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Ulitzer bills itself as a new-age website that will somehow replace the cult of Wikipedia. And judging from the online farce that followed the site’s Friday beta launch, it’s off to a good start.

Floated by Sys-Con — a New Jersey-based company that runs several tech publications and conferences, including this week’s Cloud Computing Expo — Ulitzer is described as “a media website with… more than 1 million original stories, contributed by more than 6,000 authors.” But it seems that many of these authors are contributing without agreeing to contribute. And if they complain that their identities have been co-opted without their consent, Sys-Con has been known to publish its own stories calling them names.

Blogger/Developer Aral Balkan had never heard of Ulitzer until his name turned up in a press release listing dozens of its contributing authors. “Yesterday, I got a Google Alert in my inbox informing me, based on a post that is being spammed into Google, that I was an author on something called Ulitzer,” Balkan wrote on his personal blog on Saturday. “The only problem was, I had no clue what Ulitzer was and I sure as hell hadn’t signed up as one of their authors.”

The site — which looks an awful lot like ZDNet — had already created a subdomain using his name: aralbalkan.ulitzer.com.

The press release boasts that Ulitzer will pay its authors 200 per cent of its ad revenue from Google AdSense. But Balkan knows a sketchy business proposition when he sees one. He promptly phoned the Sys-Con to complain about his inclusion, and they immediately removed him from the site.

But after he complained about the new operation via Twitter, he received a phone call from Sys-Con CEO Fuat Kircaali. Like Balkan, Kircaali speaks Turkish, but the conversation began in English. At one point, Balkan says, when he tried to explain how upset he was about the operation, Kircaali switched languages and told him to — roughly translated — “stop your whoring and talk to me in Turkish.”

Balkan hung up. And he soon described his experience on his (macro-)blog. Within hours, Sys-Con published two articles that mention Balkan by name. One, entitled “Turkish Fags Living in London,” called him a “homosexual son of a bitch.” The other, entitled “Turkish Web Designer Declares Death on Twitter,” claimed that Balkan was “said to be organizing an underground group to kill or bodily harm the company representatives,” comparing him with the man who shot Pope John Paul II.

And it appears that Sys-Con responded in much the same way to other critics, including a well-known Adobe developer named Ted Patrick. After Patrick Tweeted that Sys-Con deserved to die, the company published an article that accused him of blogging under the influence.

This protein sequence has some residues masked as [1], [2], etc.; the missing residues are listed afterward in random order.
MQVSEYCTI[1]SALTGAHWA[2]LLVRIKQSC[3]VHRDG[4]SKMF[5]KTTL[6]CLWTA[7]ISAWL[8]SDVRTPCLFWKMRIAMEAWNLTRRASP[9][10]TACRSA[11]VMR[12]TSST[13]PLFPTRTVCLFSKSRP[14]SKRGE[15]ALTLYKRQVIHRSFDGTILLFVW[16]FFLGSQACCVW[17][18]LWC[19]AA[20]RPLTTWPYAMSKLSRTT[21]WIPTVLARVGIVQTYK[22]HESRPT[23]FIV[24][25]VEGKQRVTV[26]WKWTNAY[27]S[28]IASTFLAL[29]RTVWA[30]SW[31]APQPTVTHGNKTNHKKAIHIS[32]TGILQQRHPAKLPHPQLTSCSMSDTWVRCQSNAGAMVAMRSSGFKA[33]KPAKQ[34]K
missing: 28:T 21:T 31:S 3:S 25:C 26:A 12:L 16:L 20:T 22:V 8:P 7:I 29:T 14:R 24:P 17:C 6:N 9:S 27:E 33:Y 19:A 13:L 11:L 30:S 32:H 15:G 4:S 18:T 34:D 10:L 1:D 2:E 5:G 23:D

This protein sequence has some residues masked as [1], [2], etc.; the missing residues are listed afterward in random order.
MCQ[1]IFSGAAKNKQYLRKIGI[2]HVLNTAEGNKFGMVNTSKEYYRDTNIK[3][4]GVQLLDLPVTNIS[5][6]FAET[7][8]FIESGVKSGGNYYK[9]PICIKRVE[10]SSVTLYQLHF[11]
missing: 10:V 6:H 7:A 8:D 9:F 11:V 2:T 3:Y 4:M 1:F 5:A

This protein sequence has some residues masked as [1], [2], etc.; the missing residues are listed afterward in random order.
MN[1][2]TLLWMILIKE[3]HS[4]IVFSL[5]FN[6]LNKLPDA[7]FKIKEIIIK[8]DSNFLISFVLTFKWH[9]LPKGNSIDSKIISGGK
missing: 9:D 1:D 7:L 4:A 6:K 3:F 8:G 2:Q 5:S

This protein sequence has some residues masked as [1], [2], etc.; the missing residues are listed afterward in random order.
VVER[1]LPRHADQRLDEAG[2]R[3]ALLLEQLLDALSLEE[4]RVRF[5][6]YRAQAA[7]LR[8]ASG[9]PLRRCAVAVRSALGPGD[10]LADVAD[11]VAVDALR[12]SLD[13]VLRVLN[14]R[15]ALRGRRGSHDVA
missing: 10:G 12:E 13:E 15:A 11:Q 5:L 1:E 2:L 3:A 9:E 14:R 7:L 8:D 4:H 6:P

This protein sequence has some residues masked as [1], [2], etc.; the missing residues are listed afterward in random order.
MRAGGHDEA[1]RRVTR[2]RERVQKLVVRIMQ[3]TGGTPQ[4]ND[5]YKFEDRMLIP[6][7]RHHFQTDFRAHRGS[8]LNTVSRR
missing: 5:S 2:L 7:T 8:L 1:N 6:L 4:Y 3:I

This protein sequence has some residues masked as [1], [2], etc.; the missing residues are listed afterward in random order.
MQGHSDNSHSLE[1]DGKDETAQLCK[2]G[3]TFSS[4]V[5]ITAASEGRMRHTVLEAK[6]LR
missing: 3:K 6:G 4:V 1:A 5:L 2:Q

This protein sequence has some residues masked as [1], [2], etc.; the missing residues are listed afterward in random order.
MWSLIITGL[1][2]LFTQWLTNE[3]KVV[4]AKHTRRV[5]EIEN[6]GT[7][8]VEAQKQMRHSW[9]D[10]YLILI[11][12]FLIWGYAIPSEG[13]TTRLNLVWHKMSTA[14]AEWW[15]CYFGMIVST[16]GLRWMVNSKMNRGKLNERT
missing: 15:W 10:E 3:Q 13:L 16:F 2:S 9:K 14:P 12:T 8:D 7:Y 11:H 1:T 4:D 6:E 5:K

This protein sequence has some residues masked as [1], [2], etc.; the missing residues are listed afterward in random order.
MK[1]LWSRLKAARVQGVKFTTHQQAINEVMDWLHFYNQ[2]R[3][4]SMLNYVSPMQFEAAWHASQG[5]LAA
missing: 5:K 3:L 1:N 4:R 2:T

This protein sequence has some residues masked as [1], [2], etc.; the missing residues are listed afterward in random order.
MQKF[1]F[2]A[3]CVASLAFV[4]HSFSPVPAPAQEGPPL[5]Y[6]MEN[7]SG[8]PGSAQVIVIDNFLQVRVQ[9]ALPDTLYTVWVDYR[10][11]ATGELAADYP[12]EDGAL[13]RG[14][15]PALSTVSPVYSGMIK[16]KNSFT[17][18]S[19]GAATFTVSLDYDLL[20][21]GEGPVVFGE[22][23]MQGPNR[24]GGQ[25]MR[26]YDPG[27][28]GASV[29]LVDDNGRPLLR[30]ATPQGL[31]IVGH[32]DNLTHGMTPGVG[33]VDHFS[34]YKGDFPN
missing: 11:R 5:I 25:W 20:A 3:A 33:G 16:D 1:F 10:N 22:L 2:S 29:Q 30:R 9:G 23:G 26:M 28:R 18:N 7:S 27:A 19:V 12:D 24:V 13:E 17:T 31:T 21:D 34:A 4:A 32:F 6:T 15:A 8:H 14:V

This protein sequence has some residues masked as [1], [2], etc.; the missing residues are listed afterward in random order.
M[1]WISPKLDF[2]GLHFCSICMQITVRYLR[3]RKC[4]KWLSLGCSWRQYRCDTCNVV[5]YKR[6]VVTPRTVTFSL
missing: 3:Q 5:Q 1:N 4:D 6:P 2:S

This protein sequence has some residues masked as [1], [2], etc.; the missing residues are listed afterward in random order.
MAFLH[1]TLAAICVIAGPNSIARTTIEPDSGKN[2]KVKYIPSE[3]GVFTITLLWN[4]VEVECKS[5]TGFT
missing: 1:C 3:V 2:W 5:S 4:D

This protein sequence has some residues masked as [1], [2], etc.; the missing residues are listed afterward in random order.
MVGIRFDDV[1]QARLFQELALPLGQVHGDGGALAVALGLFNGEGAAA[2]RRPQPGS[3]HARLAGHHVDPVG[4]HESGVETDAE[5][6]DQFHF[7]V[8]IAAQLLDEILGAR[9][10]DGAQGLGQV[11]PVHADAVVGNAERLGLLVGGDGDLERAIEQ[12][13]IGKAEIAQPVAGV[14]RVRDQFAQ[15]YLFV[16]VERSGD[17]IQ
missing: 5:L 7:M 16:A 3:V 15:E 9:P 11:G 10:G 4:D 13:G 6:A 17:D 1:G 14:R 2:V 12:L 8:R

“They [Sys-Con] have questionable unethical practices when it comes to dealing with authors and content,” Aral Balkan tells us. “And if anyone calls them out on it, or criticizes what their doing, they attack them with so-called articles on their site.”

SysCon’s Jeremy Geelan responded to our initial requests for comment on the matter, but said he didn’t have time to talk on the phone as he’s currently serving as conference chair of the company’s Cloud Computing Expo. He offered to answer our questions over email, but has yet to do so.

Balkan questions whether Ulizer’s blog-aggregation techniques run afoul of the law. But this sort of web-scraping goes on all the time — with little consequence. “Default copyright law apparently protects things like Google search, which captures content automatically from third-parties and puts it into a database and then republishes it. And a blog aggregator and a search engine are pretty similar,” Santa Clara University law professor and tech law blogger Eric Goldman tells us.

Following Sys-Con’s recent posts about him, Balkan also wonders whether the company is now guilty of libel, saying he will soon be speaking to a lawyer. But Goldman paints this as a borderline claim as well. “There’s plenty of case law where calling someone a homosexual is defamatory, but I’d like to think we’ve moved on from that,” he explains. “‘Said to be organizing an underground group to kill or bodily harm the company representatives’? If that’s untrue, that could be problematic.”

But there’s no denying the entertainment value of this Wikipedia-esque online farce. Joe Rinehart — another developer included roped into Ulitzer against his will — is now using the arrangement to give Sys-Con a taste of its own medicine.

After publishing a story entitled “Open Content Publication Is A Two-Edged Sword: Whoring, drinking, and shooting the Pope” via RSS, it promptly turned up on Sys-Con’s new website. “Ulitzer claims more than 1,000,000 articles contributed by 6,000 authors. That’s not quite a fair statement, as most of the content and articles are simply re-hashes of publicly available RSS feeds,” the story begins… ®

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